Stoops to coach 100th game at Oklahoma

November 1st, 2006  
Team Infidel

Topic: Stoops to coach 100th game at Oklahoma

NORMAN, Okla. - Oklahoma was suffering through three consecutive losing seasons when it turned to a man with no head coaching experience. And what a move it proved to be.
Bob Stoops won his first game and dozens more to follow. On Saturday, he'll coach his 100th game - and seeking his 82nd win in eight seasons - with the Sooners when No. 18 Oklahoma visits No. 21 Texas A&M.
"Put it up against anyone that's coached, it'd be highly impressive. I don't think you could make a case for anything but," Oklahoma athletic director Joe Castiglione said. "It's a remarkable start to a wonderful career as head coach."
However, of the four men who coached at least 100 games at Oklahoma, Stoops' impressive start ranks only third. Bud Wilkinson went 89-8-3 and had three championships in his first 100 games with the Sooners, and Barry Switzer was 86-11-3 with two national titles.
"He wouldn't have come to the University of Oklahoma if we didn't create an environment where pursuing championships was possible, and I'm not sure I would have either," Castiglione said. "I think that makes Oklahoma special. We have to continue to shoot for the top. That's just how we're put together."
When Stoops arrived in Norman in 1999, it was in different circumstances than Wilkinson and Switzer, whose photos hang side-by-side with one of Stoops in the Sooners' stadium club. Stoops took over Oklahoma after its worst three-year stretch in history while the others both inherited winners.
Stoops took Oklahoma back to a bowl game in his first season and then won a national title his second season - just as Switzer did. He has followed that with five more bowl games, including two more national title games, and the Sooners (6-2, 3-1 Big 12) are eligible for the postseason again this year.
Because of that great start, winning is once again expected at Oklahoma.
"The standard is so high that sometimes you've got to be almost perfect to reach the standard that everyone wants," offensive coordinator Kevin Wilson said. "But you're pushing to get there. The bottom line is you're pushing each week to be better and to get the next win."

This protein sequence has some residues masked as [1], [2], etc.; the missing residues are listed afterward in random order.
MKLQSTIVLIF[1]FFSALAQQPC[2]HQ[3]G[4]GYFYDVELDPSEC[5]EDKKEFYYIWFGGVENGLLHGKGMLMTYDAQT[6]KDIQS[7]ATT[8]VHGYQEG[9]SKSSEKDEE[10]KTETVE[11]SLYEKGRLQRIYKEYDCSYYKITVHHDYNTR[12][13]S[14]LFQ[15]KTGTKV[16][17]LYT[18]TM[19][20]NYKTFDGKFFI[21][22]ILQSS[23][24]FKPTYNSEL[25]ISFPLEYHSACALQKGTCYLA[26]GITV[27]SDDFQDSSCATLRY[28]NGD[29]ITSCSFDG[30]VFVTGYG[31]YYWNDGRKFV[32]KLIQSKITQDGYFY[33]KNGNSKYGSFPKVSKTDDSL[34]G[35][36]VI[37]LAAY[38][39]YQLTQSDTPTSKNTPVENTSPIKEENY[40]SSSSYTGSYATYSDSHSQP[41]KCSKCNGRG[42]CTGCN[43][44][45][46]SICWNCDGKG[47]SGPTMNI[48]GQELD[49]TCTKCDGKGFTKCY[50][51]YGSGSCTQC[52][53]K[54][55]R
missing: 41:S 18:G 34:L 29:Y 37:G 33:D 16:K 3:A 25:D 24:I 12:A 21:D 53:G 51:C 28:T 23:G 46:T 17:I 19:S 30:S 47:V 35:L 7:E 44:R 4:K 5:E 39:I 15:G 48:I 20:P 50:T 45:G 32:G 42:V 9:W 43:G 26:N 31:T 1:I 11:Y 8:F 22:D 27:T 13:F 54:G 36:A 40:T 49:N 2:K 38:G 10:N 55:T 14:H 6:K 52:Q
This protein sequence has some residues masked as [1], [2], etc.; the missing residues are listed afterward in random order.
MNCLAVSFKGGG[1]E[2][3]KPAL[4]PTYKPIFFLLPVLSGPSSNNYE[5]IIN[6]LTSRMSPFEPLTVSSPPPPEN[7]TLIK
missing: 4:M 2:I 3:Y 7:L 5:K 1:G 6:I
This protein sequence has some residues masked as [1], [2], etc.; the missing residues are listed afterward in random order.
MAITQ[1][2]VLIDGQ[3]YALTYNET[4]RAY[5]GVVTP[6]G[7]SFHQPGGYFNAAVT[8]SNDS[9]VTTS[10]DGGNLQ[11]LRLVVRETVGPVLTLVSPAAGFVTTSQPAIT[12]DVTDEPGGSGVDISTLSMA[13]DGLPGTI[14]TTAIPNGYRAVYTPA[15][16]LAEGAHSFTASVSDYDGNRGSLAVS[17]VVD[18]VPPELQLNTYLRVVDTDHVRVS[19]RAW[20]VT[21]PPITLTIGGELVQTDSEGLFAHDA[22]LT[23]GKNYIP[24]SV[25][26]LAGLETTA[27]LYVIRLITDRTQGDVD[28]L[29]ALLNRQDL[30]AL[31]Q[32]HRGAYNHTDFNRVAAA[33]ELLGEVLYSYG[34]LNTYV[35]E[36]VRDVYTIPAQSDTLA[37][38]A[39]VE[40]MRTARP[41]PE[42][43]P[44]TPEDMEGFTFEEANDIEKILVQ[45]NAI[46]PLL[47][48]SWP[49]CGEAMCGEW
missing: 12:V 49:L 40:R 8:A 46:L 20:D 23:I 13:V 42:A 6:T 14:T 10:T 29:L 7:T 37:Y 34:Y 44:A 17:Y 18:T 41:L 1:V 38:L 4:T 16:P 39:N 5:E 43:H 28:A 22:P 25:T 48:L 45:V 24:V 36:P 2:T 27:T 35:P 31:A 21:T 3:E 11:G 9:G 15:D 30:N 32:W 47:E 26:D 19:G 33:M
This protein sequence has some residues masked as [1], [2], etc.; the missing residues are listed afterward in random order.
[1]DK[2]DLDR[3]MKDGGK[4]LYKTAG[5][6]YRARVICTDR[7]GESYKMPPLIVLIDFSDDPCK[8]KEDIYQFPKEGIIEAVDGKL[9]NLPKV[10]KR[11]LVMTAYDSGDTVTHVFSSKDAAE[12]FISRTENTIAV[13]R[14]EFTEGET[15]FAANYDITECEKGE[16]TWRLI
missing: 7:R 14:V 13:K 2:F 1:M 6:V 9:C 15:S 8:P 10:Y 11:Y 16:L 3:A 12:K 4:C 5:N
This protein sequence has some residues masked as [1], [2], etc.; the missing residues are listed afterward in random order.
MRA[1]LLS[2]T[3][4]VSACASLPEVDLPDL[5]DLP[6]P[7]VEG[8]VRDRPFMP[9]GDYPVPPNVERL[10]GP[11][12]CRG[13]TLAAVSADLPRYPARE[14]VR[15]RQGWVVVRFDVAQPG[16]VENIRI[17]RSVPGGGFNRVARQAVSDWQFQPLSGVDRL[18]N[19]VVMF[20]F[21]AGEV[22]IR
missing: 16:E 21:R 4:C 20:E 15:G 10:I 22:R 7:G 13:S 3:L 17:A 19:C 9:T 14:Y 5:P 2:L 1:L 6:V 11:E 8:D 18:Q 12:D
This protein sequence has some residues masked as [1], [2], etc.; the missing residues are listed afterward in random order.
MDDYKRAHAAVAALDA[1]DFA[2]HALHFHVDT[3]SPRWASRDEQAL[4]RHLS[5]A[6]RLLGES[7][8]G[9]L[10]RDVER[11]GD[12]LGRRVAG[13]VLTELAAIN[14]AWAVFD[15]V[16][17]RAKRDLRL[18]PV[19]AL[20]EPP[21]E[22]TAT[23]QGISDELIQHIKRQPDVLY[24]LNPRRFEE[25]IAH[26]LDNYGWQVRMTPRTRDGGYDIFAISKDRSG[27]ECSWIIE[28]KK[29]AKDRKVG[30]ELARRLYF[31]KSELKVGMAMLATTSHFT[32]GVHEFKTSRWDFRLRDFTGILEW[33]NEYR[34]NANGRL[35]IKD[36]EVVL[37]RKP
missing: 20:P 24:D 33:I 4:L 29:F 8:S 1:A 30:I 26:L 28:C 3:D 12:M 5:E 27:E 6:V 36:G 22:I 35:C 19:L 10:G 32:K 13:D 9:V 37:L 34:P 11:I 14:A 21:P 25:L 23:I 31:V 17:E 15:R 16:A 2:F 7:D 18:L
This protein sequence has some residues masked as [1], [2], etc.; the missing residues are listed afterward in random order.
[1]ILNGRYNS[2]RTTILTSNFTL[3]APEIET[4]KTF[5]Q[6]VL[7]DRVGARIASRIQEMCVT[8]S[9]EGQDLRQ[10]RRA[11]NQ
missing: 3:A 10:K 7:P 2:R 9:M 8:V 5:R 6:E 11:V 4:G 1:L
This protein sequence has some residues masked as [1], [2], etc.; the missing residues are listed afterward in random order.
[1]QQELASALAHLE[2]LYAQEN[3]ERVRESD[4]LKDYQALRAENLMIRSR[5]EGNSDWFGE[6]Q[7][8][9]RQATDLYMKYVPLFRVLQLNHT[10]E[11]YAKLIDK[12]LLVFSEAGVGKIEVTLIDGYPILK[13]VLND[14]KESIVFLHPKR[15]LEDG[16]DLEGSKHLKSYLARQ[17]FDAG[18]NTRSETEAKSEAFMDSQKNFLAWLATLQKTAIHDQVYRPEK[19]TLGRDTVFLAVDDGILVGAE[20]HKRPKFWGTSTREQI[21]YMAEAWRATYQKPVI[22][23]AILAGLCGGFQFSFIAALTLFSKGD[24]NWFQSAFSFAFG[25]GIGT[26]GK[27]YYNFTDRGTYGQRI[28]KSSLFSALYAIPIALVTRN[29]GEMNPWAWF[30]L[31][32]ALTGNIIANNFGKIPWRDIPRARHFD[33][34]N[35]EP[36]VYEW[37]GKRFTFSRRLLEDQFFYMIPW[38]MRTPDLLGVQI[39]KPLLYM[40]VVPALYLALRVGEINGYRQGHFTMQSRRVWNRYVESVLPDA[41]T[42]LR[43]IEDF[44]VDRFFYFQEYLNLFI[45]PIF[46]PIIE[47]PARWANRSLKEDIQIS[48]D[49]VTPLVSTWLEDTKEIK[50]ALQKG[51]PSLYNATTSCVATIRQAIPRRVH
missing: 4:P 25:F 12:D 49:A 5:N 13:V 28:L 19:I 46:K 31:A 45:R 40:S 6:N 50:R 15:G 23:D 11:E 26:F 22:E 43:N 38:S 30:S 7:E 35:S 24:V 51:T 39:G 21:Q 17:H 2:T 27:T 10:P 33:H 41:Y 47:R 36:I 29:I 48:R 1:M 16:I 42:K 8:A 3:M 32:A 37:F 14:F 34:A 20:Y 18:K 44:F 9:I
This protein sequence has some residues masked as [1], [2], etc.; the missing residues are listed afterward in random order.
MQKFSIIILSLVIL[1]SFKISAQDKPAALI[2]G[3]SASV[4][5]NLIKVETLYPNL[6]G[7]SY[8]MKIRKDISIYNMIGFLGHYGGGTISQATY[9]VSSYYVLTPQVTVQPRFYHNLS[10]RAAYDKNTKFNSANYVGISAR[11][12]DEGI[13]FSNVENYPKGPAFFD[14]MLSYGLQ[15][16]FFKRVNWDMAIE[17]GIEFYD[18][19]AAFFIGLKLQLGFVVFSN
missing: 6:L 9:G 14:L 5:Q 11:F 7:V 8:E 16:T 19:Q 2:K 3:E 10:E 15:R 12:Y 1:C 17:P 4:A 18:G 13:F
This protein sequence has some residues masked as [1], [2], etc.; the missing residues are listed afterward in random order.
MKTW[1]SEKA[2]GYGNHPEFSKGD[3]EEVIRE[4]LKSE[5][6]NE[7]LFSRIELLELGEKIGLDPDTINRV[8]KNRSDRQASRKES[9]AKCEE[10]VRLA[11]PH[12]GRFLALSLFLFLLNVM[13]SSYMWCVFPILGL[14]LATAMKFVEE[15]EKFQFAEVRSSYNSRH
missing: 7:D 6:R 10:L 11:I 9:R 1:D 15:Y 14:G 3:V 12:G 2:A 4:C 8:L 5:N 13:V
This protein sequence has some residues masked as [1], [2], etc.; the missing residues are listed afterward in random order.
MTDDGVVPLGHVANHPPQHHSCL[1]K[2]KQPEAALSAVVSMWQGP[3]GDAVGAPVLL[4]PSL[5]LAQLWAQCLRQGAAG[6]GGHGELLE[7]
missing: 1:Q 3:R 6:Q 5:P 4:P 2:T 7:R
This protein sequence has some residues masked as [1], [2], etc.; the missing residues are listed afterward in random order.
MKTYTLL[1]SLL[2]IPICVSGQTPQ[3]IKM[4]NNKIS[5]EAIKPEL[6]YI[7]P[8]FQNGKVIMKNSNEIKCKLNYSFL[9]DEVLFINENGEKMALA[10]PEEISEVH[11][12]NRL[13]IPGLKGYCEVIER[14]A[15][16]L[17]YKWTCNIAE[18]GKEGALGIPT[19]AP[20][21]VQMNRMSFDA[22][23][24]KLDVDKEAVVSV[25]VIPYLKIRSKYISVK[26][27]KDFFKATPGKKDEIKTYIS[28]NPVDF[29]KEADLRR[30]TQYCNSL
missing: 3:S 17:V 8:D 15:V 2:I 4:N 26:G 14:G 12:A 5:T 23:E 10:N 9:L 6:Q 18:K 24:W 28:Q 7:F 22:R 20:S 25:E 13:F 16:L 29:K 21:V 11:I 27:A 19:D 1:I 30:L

Stoops had more victories in his first five seasons than all but three other coaches in history and currently ranks fourth in winning percentage among active coaches, hundredths of a point behind Florida's Urban Meyer and Miami's Larry Coker.
"Obviously he's been an incredible leader for our program and has handled the responsibility that goes with being the head coach at a place like Oklahoma with tremendous class and dignity," Castiglione said. "He's obviously a very passionate person, very skilled and his character is impeccable. He'd be the prototype of the coach every university would want to have."
But Stoops' run at Oklahoma hasn't been all roses. After losing 10 players to the NFL last year, Stoops' five-game winning streak against rival Texas ended and the Sooners struggled to a 2-3 start - their worst in his tenure. A five-year run of January bowl games also ended.
In the offseason, the university discovered that starting quarterback Rhett Bomar had broken NCAA rules by taking extra pay from a Norman car dealership. The NCAA is investigating the situation.
Regardless, the Sooners are charging forward. They bounced back from another Texas loss this season with three straight wins, and Castiglione sees no reason that Oklahoma shouldn't hope for similar success in Stoops' second 100 games as in his first.
"Our goals are always going to be the same," Castiglione said. "We just have to adjust and do the best we can with the situation we face, and he's done that in every way. I think the last few years people have seen how talented this person really is."
He's talented enough that there's always a little fear among the Sooner Nation that the NFL will come soon and take him away.
"I do know that he is happy and he is very, very focused on how this program can get better and better and better," Castiglione said. "Likewise, we're trying to match if not exceed his passion to continue our improvement. We can make this the best possible college coaching job, and we've done all we can do to make it great for any head coach."
Castiglione said he hopes Stoops stays at Oklahoma "for many more years to come," and doesn't see him going anywhere soon.
"I see the way he works every day. I think he's really focused," Castiglione said. "With Bob Stoops, you don't get anything less than 100 percent."

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